by Daisy Luther
We often talk about having a bugout bag that includes a folder with important documents, but despite your preparations and efforts to protect them, sometimes disaster strikes quickly and unexpectedly, and those documents are lost.
For example, the fires last week in Northern California moved so rapidly that some people fled from their homes without even a moment to put on their shoes. (See these videos for an idea of how dramatic the escapes were for many families.)
Although it’s not always the first thing people think of, in the event of a fire, flood, tornado, or other natural disaster, important documents can be lost or damaged beyond recognition.
The loss of vital documents can make it difficult to function in today’s society. Replacing documents is one of the first steps you’ll need to take. After a disaster, you’ll need identification, proof of citizenship, and proof of ownership before you can begin to rebuild your life.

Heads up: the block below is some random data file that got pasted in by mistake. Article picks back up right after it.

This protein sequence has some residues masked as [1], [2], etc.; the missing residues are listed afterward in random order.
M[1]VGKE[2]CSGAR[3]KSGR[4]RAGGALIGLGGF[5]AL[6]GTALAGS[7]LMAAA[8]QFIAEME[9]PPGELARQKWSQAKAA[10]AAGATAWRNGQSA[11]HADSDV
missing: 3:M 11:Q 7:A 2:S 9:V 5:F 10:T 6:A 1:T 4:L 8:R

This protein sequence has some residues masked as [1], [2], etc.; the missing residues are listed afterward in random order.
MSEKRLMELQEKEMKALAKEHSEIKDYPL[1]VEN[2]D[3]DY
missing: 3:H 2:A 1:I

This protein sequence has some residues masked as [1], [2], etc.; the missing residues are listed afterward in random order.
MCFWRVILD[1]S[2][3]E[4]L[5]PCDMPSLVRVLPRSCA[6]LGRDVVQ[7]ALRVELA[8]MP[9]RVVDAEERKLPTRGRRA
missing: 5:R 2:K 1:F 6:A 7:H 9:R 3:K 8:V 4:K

Be Proactive Before a Disaster
- Many of the major stressors after a disaster can be lessened by taking these vital steps before anything bad actually occurs.
- Photograph all important documents and store them securely in the cloud. (This report from Boston University provides tips on how to do so.)
- Keep photocopies of documents in a secure location away from your property. Consider procuring a safety deposit box for this purpose. (I have copies of all of our information at the home of a family member in another state.)
- Scan documents and save them on a password protected USB drive that you keep in a different location. This one is particularly secure and has an automatic cloud back-up.
Protect Important Documents
There are some steps you can take to protect documents from fire and flood damage, but these are not foolproof.
Invest in a good quality fire-proof safe. However, keep in mind that fire-proof isn’t going to necessarily hold up to an inferno like the ones we’ve seen in California recently. The safe I recommend here has excellent reviews, but note the manufacturer’s classifications: